Enola Gay Ross and her husband Willie C. Ross brought this action against Taylor County and its road superintendent, Lawrence Short, to recover for injuries to Mrs. Ross and loss of consortium resulting from a single-vehicle accident when Mrs. Ross's car overturned in a ditch on a county road. The trial court granted the defendants' motion for summary judgment, and this appeal ensued.
The Rosses alleged in their complaint that the county and Short were negligent in several respects in constructing and maintaining the road, and that this negligence proximately caused Mrs. Ross's accident. The defendants moved for summary judgment principally on the grounds of sovereign and official immunity, 1
and the issue presented in this appeal is the applicability of those doctrines.
1. The Rosses concede that summary judgment was properly granted in favor of the county on Willie Ross's claim for loss of consortium because no timely ante litem notice was given to the county on that claim, as required by OCGA 36-11-1
2. The Rosses contend the doctrine of sovereign immunity does not apply in this case because the duty breached by the county was a purely ministerial duty. We do not agree.
The accident occurred when Mrs. Ross was driving her car on Hicks Road in Taylor County on a clear afternoon. She was unfamiliar with Hicks Road, and when her car rounded a curve at the end of the paved portion of the road, it skidded into a ditch and flipped over. The record shows that Hicks Road was built by the county pursuant to a public road contract with the State Department of Transportation. The original plans for the road were altered by the county before construction began when a railroad objected because the road encroached on its right-of-way. Pursuant to this change in the plans, a portion of the road was left unpaved.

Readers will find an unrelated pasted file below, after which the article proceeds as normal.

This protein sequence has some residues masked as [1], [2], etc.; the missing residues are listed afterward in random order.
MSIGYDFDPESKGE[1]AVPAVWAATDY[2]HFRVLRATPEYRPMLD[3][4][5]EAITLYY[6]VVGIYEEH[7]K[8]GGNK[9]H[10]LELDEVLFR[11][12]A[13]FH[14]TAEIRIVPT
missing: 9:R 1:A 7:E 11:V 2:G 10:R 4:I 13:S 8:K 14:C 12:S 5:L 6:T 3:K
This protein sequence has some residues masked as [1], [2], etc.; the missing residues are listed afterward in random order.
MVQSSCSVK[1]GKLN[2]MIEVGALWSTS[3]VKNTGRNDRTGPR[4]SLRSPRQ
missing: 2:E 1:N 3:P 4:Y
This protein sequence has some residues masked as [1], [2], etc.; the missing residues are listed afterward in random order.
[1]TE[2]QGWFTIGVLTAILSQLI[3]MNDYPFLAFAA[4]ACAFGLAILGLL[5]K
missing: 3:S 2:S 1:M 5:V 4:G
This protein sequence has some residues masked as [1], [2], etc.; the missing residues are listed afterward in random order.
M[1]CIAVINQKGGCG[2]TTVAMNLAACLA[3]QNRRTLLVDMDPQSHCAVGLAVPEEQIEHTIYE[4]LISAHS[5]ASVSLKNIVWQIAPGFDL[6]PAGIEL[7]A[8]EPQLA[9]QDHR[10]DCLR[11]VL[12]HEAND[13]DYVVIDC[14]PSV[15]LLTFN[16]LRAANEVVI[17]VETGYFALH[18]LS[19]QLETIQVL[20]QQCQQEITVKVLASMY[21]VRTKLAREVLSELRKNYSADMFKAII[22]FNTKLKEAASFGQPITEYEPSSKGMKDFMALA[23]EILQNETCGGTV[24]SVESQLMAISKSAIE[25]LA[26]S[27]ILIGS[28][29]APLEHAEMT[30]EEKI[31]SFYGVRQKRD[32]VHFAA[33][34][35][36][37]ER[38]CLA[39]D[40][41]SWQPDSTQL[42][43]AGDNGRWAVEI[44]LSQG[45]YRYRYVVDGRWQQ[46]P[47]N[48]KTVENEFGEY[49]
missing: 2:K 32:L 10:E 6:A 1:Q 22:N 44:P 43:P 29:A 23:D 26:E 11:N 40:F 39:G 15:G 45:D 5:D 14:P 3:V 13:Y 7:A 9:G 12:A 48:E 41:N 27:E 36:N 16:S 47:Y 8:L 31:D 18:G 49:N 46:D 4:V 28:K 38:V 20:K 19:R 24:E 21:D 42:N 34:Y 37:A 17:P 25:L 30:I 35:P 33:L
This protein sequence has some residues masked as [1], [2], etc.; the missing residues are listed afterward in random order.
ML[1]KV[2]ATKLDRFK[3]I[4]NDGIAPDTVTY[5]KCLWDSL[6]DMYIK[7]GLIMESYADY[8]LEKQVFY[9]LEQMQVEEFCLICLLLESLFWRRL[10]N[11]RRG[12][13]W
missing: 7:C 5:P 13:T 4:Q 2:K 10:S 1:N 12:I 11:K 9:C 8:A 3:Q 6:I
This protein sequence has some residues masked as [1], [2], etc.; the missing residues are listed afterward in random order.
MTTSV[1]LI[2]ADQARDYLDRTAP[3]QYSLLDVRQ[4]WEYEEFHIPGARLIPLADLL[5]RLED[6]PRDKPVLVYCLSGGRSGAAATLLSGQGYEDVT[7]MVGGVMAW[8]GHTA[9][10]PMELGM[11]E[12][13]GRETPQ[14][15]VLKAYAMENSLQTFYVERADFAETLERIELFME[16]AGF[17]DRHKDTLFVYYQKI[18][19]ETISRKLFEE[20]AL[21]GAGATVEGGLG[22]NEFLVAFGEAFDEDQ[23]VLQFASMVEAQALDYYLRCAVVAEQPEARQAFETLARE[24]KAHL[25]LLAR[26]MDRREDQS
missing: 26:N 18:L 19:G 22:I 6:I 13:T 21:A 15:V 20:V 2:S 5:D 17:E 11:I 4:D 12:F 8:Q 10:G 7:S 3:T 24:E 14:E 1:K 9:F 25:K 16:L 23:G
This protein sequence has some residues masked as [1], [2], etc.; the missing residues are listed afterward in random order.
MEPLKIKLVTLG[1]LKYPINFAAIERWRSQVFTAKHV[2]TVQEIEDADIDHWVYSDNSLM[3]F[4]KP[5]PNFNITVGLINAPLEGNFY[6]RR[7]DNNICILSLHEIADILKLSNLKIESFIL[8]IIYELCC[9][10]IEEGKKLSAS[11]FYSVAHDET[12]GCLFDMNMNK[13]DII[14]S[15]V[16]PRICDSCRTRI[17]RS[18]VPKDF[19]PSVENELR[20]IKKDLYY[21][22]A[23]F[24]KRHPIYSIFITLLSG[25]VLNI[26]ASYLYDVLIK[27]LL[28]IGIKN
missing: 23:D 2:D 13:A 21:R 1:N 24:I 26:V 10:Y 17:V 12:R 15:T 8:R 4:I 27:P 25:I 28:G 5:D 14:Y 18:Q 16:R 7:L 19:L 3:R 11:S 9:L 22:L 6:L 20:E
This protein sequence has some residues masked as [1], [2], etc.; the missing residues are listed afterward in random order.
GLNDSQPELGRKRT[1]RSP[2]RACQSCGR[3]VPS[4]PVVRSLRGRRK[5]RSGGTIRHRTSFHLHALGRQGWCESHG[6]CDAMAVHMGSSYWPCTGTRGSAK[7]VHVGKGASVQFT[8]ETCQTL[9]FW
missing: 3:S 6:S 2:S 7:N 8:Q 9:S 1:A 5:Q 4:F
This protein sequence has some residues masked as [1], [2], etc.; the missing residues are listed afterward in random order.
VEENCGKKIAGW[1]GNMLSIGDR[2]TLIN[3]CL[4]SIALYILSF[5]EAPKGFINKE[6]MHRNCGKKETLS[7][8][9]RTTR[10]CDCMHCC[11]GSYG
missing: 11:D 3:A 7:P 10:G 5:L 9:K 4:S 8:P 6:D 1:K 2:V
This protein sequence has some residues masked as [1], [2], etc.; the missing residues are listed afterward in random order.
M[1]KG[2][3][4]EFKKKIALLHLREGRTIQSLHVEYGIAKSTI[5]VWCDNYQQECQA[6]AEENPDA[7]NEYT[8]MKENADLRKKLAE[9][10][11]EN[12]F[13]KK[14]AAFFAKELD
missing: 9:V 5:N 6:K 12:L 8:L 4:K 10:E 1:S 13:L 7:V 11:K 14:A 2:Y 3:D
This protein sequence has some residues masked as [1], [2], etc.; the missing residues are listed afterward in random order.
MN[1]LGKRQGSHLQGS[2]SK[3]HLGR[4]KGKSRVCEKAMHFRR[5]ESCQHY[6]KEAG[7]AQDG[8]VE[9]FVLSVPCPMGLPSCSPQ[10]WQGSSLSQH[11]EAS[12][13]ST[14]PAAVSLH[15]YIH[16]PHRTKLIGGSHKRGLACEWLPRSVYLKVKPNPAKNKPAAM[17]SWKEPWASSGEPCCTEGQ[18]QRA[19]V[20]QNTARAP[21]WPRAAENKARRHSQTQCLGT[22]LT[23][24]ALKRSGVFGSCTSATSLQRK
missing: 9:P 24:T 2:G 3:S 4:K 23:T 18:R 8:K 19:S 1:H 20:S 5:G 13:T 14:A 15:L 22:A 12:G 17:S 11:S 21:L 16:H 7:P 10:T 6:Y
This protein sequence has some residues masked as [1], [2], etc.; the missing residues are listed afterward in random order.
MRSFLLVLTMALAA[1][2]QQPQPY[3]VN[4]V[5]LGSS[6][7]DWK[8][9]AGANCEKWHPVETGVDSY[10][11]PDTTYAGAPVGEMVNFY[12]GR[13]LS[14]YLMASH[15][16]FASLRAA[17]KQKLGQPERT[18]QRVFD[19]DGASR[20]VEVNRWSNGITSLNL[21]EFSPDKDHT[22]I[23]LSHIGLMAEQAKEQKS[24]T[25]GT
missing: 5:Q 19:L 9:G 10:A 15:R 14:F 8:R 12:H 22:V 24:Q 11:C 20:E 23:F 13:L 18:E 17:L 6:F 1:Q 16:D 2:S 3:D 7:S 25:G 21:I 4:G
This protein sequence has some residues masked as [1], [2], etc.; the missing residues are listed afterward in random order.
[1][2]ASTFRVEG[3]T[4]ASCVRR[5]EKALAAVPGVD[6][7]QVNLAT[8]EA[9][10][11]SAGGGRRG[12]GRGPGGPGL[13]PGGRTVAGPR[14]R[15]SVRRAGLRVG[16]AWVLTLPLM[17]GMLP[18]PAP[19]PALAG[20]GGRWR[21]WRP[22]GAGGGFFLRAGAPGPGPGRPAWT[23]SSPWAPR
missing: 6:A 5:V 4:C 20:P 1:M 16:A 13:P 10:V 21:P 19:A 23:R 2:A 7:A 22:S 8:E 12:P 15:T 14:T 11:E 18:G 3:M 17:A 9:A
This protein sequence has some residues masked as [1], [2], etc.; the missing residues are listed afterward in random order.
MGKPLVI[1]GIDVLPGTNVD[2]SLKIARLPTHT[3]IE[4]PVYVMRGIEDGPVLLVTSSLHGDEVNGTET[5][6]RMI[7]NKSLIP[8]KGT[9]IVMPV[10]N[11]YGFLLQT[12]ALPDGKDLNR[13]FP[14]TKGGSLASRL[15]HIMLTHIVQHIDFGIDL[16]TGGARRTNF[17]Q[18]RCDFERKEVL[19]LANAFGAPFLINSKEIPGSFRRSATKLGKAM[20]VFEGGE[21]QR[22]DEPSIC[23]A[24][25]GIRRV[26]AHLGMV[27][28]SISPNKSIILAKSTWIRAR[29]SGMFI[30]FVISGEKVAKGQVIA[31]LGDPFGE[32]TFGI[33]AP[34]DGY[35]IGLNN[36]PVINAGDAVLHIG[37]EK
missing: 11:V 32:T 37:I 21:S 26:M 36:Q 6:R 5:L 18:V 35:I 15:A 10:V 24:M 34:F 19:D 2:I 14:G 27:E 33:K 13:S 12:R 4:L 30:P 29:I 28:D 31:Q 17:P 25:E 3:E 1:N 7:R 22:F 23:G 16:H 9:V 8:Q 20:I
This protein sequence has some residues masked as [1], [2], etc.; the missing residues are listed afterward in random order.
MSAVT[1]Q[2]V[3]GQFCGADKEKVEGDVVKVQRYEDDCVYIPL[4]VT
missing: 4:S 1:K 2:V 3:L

The contract with the Department of Transportation included a standard provision requiring the construction to be performed in "strict and entire conformity" with the specifications. The Rosses maintain that this provision renders the entire process of constructing the road a purely ministerial function, making the county's negligence actionable notwithstanding sovereign immunity. Art. I, Sec. II, Par. IX, Ga. Const. of 1983, as amended in 1991; Gilbert v. Richardson, 264 Ga. 744
, 750, 752 (452 SE2d 476
) (1994); Crisp County School System v. Brown, 226 Ga. App. 800
, 802 (2) (487 SE2d 512
But even if this were true with regard to the actual construction process, the county's negligence, as alleged by the Rosses, consisted of certain decisions made by the county: to change the plans and not build a portion of the road; to end the paving at a certain location in a certain manner; and to use (and not use) certain warning signs and traffic signals indicating the end of the paved road. Such decisions are the very essence of discretionary acts. 2
Discretionary acts " 'lie midway between judicial and ministerial ones.' " Hennessy v. Webb, 245 Ga. 329
, 331 (264 SE2d 878
) (1980). They call "for the exercise of personal deliberation and judgment, which in turn entails examining the facts, reaching reasoned conclusions, and acting on them in a way not specifically directed." (Citations and punctuation omitted.) Joyce v. Van Arsdale, 196 Ga. App. 95
, 96 (395 SE2d 275
) (1990). Hennessy, supra, addressed the immunity of a school principal from liability for injury to a student who fell, and not a county's liability stemming from road construction. But the Supreme Court noted in Hennessy that "[i]t has been held that there is no liability on the part of a county commissioner in deciding when and how to work on roads because such a decision was discretionary. [Cit.]" Id. It is beyond question that the county's actions in this case were also discretionary in nature, and the county therefore is immune from liability. The trial court did not err in granting the county's motion for summary judgment on this ground.
3. A difference exists, however, between a decision to build a road or determine how it is to be designed or its general location, on the one hand, and the actual work of constructing it, on the other. The latter has been held to be a ministerial task, and "the duties of a road supervisor in carrying out the physical details of the work are likewise ministerial in nature." Joyce, supra at 97. Although Short's duties may have involved the exercise of some degree of judgment, it is clear from Short's testimony that his work consisted solely of ministerial acts.